Custom search features are the norm with a Lucene-powered Elasticsearch application. This is one of the most popular open source search tools but it’s also tricky to just pick up and learn.
In this post I’ve curated the best Elasticsearch books to help you go from a complete novice to a competent developer, and maybe even an Elasticsearch pro. No matter what your current level of knowledge I guarantee there’s something in this list for you.
In 500 pages a complete beginner can learn everything they need from Elasticsearch in Action. This novice-friendly book introduces Elasticsearch and teaches the most common features through live examples. Even though it can be challenging it’s also the best book for newbies to gain fluency with Elasticsearch.
Anyone just starting Elasticsearch needs to know what it is, how it works, and why you’d use this in the real world. With Elasticsearch Essentials you’ll get all of this condensed into 240 pages of introductory lessons and exercises.
The author Bharvi Dixit has years of enterprise search experience working with Elasticsearch in many dev environments. This book starts with an intro to Elasticsearch covering the basic features, the custom API, and the clients you can run with Python/Java.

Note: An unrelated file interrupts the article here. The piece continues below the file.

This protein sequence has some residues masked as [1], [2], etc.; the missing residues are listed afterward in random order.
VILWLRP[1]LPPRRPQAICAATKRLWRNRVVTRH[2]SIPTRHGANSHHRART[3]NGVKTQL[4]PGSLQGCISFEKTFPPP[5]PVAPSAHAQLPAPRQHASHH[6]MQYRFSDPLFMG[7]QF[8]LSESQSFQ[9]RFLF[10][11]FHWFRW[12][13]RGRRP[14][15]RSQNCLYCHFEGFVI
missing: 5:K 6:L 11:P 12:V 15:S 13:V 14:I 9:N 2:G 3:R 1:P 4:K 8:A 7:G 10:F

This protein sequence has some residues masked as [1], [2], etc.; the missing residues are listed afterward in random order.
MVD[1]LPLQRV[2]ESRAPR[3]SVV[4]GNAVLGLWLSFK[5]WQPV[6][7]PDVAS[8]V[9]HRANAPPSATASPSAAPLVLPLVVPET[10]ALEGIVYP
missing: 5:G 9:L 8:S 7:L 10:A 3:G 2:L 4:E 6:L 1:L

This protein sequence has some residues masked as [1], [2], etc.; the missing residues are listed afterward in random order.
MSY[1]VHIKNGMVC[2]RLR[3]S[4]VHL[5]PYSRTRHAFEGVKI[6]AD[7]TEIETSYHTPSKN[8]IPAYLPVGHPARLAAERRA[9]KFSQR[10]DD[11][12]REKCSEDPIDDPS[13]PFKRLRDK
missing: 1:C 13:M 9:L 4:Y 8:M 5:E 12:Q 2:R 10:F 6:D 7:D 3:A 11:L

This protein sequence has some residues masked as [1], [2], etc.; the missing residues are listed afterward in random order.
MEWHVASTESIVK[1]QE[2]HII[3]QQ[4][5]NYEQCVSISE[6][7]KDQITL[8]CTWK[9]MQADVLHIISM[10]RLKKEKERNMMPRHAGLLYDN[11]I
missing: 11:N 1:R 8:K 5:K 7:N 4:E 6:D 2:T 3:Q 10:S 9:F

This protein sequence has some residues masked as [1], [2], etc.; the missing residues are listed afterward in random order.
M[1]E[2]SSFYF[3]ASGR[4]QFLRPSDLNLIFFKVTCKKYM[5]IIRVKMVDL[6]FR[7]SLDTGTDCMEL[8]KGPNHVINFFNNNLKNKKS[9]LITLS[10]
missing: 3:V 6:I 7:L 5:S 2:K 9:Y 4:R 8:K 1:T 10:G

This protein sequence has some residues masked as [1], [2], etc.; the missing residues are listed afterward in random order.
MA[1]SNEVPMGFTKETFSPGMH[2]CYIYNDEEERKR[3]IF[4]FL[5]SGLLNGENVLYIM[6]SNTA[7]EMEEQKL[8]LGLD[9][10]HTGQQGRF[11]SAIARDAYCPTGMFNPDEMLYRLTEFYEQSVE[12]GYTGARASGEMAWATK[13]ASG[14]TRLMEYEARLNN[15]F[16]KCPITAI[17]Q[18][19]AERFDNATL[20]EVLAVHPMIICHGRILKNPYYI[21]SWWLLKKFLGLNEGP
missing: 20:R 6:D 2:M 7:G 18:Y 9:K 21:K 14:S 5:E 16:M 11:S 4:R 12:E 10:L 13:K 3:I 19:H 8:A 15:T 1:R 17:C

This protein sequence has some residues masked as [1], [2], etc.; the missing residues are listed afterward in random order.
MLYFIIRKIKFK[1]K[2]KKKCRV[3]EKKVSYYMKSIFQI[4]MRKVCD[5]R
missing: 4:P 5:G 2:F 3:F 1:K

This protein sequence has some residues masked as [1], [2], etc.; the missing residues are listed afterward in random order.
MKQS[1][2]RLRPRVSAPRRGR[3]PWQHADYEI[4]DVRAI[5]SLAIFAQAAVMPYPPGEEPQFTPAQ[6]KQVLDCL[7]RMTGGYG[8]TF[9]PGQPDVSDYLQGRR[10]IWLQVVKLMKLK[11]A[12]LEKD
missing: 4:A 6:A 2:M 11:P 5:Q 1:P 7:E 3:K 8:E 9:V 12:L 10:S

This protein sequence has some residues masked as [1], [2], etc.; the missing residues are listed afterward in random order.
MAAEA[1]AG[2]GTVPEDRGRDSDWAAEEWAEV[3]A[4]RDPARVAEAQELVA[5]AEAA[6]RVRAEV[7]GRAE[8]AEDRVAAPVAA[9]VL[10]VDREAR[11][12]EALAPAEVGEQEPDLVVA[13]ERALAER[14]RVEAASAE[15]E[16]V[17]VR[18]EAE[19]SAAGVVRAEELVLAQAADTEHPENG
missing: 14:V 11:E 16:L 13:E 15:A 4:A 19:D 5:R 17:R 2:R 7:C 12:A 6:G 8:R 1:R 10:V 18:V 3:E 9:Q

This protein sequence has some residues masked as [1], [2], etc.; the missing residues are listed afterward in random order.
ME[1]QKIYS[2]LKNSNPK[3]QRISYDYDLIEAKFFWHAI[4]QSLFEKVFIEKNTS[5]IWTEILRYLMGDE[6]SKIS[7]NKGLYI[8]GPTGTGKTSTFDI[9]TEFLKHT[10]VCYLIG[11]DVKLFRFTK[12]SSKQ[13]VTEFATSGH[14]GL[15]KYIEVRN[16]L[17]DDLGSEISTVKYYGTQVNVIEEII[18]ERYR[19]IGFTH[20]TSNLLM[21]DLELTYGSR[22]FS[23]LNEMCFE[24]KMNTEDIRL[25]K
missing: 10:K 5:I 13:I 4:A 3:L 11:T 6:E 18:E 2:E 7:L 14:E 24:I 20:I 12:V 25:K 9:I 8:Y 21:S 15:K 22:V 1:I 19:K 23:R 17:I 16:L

You’ll eventually move into custom data modeling for handling intense queries over a search database. Elasticsearch is best learned through practice and Bharvi offers a nice mix of theory and practice together in each chapter.
Even if you have no prior experience with Elasticsearch you can still pick up this book and move through the lessons quickly. It helps if you’re already familiar with server tools like Lucene and Solr, but you can still dive in with no background in any of this stuff.